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How to Write a Fundraising Letter

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Writing a good fundraising letter is not a magical process. With a little practice, you can improve your fundraising letters dramatically but writing a fundraising letter is a process that requires a little planning before actually putting words to paper.

A fundraising letter campaign requires knowledge of the organization for which it is being written. Writing a fundraising letter also requires some understanding of the target audience who will receive the letter.  These areas of consideration represent the starting point and the end point of the process of a fundraising letter campaign. What goes in between is the message – the letter itself.

What, specifically, will any funds raised through the letter accomplish for the public good?  A fundraising letter should directly answer what human need will be fulfilled due to the generosity of the donor. You don’t build a hospital, you establish a healthcare facility that will provide relief of human suffering and improve and extend the lives of people in the community. It will create jobs, be a focus of community pride and stimulate economic growth in the community.

You should ask for an amount in your fundraising letter or at least a range. Why try to sell some body on the value of the work of your nonprofit but not give them the price? Ask for an amount in your fundraising letter and you shall receive.

The fundraising letter should also provide a timeline for a response. “Make your decision now to help before this letter and your opportunity to positively change a life are lost.”  You can also ask for a response “this week” or “by a specific date.”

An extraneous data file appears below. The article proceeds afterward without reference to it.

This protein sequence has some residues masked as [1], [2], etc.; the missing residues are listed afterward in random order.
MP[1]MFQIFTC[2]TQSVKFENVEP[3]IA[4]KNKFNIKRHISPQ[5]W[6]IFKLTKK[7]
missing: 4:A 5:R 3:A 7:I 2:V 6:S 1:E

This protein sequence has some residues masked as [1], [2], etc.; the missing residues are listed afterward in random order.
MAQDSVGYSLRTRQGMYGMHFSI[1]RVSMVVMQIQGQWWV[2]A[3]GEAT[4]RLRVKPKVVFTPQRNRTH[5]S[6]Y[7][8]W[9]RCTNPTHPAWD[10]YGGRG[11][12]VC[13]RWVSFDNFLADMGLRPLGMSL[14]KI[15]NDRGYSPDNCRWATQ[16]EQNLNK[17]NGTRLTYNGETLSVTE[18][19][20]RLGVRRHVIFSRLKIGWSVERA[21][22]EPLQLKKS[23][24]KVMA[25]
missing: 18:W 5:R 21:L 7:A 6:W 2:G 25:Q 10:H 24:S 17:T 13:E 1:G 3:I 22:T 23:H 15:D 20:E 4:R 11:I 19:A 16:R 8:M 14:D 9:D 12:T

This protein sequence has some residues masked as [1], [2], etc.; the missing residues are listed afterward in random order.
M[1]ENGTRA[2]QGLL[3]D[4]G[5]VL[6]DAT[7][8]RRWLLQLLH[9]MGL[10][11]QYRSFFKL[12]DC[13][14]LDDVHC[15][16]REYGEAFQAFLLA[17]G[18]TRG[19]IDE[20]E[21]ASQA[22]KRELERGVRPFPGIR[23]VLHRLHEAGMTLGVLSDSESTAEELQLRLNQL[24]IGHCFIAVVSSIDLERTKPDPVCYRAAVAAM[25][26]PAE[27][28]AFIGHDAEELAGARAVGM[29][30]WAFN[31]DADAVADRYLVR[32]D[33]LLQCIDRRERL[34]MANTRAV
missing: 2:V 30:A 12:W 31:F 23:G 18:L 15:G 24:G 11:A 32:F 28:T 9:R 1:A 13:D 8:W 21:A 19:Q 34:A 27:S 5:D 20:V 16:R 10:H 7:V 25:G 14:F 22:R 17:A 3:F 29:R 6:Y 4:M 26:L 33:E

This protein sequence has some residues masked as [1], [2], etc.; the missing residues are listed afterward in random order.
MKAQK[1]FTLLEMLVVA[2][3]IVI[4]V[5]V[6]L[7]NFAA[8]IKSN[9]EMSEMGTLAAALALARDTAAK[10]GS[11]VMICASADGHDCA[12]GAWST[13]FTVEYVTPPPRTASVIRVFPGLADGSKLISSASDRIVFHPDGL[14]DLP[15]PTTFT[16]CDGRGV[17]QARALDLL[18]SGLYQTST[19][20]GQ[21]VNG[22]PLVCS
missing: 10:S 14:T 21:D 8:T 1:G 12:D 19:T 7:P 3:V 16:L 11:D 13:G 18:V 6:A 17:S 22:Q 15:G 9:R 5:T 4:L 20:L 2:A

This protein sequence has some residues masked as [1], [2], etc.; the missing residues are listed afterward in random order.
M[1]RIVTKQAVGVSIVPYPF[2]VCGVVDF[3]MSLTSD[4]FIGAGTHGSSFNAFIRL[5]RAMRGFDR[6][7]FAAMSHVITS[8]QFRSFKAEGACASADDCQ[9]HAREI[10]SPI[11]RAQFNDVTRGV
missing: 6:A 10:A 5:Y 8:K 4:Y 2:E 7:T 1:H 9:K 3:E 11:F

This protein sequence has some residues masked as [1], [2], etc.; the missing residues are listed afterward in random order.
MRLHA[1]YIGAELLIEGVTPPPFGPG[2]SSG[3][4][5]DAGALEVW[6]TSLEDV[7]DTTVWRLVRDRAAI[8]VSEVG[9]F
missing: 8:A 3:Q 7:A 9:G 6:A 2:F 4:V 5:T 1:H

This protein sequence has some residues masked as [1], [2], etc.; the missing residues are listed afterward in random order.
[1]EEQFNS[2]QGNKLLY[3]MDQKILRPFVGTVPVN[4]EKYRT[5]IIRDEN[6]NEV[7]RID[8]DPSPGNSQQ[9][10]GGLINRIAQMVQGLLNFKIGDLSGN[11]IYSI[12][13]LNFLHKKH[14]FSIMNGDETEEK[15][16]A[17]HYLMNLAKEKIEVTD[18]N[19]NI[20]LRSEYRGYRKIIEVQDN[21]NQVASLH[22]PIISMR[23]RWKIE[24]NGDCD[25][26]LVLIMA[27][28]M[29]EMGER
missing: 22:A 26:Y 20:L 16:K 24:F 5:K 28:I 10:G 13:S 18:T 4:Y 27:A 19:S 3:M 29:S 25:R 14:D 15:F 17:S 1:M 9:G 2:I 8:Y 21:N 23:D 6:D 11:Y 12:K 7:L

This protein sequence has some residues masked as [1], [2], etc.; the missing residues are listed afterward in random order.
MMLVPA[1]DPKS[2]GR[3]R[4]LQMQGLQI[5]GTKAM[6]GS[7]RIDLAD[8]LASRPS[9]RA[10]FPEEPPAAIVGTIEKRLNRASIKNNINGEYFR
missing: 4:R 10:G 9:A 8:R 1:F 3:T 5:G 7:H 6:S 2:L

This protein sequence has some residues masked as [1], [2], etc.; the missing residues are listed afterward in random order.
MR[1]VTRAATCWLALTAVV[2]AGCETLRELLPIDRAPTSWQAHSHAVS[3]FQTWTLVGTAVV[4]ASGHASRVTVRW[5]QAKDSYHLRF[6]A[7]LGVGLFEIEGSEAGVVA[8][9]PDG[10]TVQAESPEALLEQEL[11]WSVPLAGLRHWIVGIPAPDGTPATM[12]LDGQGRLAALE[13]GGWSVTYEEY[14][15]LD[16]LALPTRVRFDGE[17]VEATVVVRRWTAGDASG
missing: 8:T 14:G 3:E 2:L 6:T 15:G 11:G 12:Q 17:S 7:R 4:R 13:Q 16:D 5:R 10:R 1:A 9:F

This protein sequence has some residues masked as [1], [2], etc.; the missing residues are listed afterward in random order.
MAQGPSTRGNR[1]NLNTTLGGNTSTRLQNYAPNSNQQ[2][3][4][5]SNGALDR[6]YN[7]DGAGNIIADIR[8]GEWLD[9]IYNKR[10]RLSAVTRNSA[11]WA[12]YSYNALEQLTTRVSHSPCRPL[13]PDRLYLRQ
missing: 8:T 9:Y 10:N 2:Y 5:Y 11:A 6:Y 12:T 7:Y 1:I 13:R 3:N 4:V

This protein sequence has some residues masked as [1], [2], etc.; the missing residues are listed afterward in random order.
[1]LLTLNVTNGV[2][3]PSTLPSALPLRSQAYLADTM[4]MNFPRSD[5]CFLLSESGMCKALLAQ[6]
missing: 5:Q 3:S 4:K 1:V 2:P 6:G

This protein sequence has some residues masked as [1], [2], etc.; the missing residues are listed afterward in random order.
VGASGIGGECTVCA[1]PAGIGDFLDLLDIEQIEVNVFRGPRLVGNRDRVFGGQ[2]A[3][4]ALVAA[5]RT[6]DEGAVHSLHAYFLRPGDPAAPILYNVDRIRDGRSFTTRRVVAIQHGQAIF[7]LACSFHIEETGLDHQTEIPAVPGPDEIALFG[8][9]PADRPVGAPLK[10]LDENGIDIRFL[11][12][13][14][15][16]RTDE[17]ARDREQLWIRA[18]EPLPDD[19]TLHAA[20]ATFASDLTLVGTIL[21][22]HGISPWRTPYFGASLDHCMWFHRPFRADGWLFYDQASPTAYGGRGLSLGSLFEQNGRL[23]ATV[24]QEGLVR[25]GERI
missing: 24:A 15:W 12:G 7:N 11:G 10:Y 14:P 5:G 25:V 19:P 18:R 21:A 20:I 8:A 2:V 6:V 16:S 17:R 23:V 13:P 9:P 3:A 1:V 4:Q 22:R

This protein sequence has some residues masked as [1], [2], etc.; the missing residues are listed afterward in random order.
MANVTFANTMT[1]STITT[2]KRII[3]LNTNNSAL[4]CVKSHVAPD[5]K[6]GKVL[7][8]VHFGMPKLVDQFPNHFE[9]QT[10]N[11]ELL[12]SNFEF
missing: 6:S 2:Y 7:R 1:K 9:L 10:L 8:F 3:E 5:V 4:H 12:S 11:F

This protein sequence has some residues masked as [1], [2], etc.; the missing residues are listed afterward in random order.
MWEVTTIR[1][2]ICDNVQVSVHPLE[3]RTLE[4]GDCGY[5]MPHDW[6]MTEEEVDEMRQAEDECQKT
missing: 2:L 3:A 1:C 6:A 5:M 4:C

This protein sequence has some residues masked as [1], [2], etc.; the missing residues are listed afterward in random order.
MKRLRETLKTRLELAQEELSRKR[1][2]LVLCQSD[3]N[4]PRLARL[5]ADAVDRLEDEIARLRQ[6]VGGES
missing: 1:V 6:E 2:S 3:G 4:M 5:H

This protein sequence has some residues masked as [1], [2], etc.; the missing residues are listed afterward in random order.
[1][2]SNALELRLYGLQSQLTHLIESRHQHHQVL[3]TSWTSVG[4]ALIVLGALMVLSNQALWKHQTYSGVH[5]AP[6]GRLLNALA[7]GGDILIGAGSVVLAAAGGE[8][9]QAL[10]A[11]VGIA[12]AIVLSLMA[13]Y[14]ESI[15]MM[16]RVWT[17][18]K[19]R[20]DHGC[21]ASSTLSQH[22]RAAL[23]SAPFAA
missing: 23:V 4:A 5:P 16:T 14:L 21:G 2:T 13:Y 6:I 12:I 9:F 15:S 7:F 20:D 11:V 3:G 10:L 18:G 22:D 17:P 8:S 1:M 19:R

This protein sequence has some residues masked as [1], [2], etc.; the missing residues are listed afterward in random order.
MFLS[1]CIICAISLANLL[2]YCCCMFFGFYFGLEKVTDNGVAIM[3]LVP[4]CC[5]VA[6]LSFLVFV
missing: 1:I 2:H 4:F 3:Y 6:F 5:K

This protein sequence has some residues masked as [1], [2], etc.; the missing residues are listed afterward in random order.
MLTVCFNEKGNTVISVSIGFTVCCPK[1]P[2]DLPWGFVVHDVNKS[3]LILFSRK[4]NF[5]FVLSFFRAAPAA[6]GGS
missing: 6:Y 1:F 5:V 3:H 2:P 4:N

Make sure there is a way for the donor to easily make a gift. Include a pledge card and a return envelope with your fundraising letter. Some organizations use a postage paid envelope while others imprint “thank your for your additional gift of a stamp” in the corner. I like to make it as easy as possible and use postage paid envelopes in my fundraising letters.

The best fundraising letter campaigns are targeted to smaller groups of people who have some sort of interest or affiliation with your organization or the type charitable services you provide.  A fundraising letter sent to a general category of people will fail to yield meaningful results. 

I have had the most success with fundraising letters no longer than a single sheet of paper. At most I will stretch to the back page to include relevant facts or financial data.  People are hooked in the first paragraph or not at all. The attention span of a typical adult is brief. Write 500 to 750 words as a good target number before a fundraising letter reader will lose interest. To offer additional information about your charity, include your web address in your fundraising letter so that the reader can learn even more if they choose.

Be certain your fundraising letter is targeted, compelling, informative and brief. Ask for a gift, ask for it now and make it easy to respond. When they do respond, treat all donors as if they are the most important you have and thank them in a meaningful way for their gift. Hand-sign the thank you letter.

If you need help with your next fundraising letter campaign, we can help by writing a single letter or planning a complete mailing at a cost-effective rate. Contact us for more information.

* If you arrived here from About.com, this is my business site and while I believe the information contained on letter writing is helpful, I wanted to acknowledge this fact - Rob DeMartinis, Guide to Nonprofit Organizations at About.com.



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